Couple who shot neighbor's dog sentenced to jail, probation


**Updated with courtroom quotes and video**

As Tyson, a mixed-breed dog who lives with his owners in Toledo continues to recuperate, the couple who stole him and shot him were sentenced Thursday in Toledo Municipal Court.

Eric Skowron, 39, of Toledo, who police say pulled the trigger and put bullets into Tyson's head and chest, was sentenced to 180 days in the Correctional Center of Northwest Ohio with 120 days suspended by Judge Michael Goulding. Skowron will serve 30 days behind bars, 60 days of electronic monitoring or work-release (if he acquires a job) and another two years on probation.

His accomplice, Alisha King, 29, of Lambertville, who is seen on video leading Tyson from his yard to a car, was sentenced to 30 days of community control monitoring, two years of probation and 100 hours of community service.

The two were arrested after Josh Luck of Rochelle Road in Toledo found his dog shot and bleeding in his driveway. Earlier that evening, Skowron had called 911 to report that a dog had attacked his dog. However, a neighbor with a video security system on his home, produced video that showed Tyson being led away by King. According to prosecutors, King led the dog to Skowron's vehicle. Skowron and King took Tyson and shot him at least twice. VIEW SURVEILLANCE VIDEO OF DOG KIDNAPPING

NBC24 had the only camera in the courtroom to catch the sentencing drama for the pair convicted for shooting a neighbor's dog as the dog's owners pleaded for justice:

"Tyson did not deserve what happened to him. Tyson is a loving dog--as the mailman will show you, as our neighbors will show you, as Tyson showed Mr. Skowron and Alisha. That he is a friendly dog. Anybody could take him on a walk down the street," said Josh Luck, Tyson's owner.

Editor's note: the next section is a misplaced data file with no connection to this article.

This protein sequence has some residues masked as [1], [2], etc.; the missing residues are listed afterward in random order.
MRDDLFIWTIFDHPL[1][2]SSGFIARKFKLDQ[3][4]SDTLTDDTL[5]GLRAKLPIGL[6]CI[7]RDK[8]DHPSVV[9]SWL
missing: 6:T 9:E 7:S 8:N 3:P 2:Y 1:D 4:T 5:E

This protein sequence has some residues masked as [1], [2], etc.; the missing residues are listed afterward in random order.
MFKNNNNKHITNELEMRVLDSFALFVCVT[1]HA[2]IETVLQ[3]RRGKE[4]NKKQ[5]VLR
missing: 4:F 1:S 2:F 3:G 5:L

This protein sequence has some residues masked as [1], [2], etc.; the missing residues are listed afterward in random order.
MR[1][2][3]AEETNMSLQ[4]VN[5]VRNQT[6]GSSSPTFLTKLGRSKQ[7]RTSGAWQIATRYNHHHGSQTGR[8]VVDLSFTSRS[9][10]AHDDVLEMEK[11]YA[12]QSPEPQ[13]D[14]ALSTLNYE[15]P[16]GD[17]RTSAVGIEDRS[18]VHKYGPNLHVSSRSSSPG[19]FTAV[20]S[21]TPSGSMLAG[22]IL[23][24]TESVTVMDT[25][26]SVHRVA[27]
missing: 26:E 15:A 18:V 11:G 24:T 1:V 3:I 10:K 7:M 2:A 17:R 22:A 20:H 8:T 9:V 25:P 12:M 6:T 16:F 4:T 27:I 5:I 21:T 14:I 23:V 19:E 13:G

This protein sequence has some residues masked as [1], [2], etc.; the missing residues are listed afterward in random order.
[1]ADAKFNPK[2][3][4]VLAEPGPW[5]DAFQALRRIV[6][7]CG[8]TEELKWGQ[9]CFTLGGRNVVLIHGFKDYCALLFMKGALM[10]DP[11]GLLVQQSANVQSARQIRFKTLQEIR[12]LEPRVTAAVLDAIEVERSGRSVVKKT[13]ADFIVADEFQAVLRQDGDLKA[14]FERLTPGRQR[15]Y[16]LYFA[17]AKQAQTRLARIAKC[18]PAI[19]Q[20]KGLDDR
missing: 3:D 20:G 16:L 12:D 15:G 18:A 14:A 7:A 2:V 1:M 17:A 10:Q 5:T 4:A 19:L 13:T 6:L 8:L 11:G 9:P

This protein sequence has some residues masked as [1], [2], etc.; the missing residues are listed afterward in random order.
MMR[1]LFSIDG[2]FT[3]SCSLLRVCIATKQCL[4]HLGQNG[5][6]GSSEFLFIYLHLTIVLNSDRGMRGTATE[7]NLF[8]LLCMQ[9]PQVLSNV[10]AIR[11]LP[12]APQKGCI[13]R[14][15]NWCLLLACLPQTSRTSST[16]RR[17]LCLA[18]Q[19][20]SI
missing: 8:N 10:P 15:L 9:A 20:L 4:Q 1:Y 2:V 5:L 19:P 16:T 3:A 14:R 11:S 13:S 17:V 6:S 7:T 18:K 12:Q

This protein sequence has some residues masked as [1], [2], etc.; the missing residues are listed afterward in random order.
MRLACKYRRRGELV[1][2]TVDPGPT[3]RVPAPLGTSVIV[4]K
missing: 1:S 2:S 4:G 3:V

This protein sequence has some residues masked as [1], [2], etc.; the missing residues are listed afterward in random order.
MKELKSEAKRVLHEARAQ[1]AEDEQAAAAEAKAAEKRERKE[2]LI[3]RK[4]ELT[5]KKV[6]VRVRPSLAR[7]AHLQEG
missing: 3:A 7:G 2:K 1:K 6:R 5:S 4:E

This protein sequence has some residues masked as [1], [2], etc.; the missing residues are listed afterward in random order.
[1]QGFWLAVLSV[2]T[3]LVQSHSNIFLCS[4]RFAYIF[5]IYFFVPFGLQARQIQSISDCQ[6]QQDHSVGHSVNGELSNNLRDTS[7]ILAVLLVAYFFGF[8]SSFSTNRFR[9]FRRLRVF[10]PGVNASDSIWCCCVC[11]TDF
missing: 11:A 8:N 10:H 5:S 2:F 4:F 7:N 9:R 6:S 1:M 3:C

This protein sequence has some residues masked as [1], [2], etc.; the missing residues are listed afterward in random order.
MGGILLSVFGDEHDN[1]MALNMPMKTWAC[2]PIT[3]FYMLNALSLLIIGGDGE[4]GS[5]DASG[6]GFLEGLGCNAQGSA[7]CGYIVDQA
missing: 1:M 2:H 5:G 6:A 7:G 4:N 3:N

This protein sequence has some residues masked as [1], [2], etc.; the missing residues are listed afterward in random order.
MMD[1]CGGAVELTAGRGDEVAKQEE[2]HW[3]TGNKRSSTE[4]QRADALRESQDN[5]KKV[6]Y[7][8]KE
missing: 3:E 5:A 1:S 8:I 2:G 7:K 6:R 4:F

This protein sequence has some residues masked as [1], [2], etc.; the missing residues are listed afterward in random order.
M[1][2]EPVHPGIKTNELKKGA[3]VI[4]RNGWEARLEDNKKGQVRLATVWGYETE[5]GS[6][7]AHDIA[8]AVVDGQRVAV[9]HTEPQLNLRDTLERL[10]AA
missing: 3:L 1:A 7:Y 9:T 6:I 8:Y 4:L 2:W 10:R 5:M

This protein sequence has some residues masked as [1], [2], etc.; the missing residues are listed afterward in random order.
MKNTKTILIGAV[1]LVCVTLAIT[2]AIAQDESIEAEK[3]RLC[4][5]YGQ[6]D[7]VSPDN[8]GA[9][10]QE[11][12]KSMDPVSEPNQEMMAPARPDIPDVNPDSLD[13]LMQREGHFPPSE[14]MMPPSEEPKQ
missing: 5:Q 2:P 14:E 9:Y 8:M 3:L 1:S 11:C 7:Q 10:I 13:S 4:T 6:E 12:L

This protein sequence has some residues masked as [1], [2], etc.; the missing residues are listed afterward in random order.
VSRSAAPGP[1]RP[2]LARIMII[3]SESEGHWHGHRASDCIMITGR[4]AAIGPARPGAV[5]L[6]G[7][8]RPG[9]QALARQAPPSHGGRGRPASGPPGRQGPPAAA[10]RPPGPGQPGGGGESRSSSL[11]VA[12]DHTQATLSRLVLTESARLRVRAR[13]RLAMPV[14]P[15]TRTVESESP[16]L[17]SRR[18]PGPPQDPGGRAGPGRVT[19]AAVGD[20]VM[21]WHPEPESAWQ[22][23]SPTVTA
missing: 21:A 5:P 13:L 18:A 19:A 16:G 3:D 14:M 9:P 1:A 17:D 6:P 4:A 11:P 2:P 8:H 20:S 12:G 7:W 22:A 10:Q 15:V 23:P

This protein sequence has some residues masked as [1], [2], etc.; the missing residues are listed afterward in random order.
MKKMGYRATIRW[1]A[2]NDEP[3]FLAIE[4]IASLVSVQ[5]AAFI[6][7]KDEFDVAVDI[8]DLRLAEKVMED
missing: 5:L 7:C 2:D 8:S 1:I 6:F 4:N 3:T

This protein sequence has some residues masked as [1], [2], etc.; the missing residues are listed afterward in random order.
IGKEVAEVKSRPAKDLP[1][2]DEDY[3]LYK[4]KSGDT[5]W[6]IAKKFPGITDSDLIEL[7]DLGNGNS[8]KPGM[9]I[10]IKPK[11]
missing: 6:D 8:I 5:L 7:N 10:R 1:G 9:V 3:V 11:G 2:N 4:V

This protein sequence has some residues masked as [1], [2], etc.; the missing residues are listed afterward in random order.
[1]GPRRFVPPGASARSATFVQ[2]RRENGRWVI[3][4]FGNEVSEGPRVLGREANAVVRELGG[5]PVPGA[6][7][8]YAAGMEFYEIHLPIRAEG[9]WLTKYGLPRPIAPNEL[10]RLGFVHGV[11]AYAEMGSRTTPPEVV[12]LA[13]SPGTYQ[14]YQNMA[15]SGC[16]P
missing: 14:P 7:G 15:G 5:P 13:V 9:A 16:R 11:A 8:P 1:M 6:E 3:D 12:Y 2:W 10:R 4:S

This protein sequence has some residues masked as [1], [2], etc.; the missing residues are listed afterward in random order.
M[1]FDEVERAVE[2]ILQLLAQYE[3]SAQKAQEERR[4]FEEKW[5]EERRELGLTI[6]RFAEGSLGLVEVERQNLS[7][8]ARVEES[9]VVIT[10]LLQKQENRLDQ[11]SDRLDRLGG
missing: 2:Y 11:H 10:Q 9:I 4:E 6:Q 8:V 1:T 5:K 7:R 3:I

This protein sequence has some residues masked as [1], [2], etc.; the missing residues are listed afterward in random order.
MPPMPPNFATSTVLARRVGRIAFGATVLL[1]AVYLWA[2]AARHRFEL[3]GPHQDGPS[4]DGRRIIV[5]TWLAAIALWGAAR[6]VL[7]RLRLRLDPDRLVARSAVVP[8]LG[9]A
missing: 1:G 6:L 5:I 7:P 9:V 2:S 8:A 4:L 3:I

The judge gave Josh Luck and his mother Kelly an opportunity to address the court before sentencing, both were emotional.

"Our dog sleeps on the same bed, he's there when we come home. our dog is our family member," said Luck.

But on the other side of courtroom... the defendants were emotional as well.

"I am a huge animal lover. I never intended for any of this to happen," said King.

Both made a sort of apology to the family for what happened, though Skowron maintained his story that the shooting happened in self defense.

"In hindsight everybody, yeah, you could take things back and I would never have wanted any of this to happen at all but I feared for my life at that moment," said Skowron.

The prosecution did not buy that.

"We think their intentions were different than what they're expressing. But even if you take all of their mitigating factors, it's no excuse to shoot the dog. There's other ways to deal with dogs and to handle that," said the Luck family's attorney.

The Toledo Area Humane Society agrees.

"Because of the nature of this we would really like to see a harsh penalty for an example and a deterrent against this type of willful animal cruelty," said Humane Society Executive Director John Dinon.

In the end, both sides expressed the sentences were fair.

An ongoing civil trial may address more than $15 thousand in vet bills. According to Luck, Tyson has endured several surgeries and will have at least one more procedure before he's given a clean bill of health.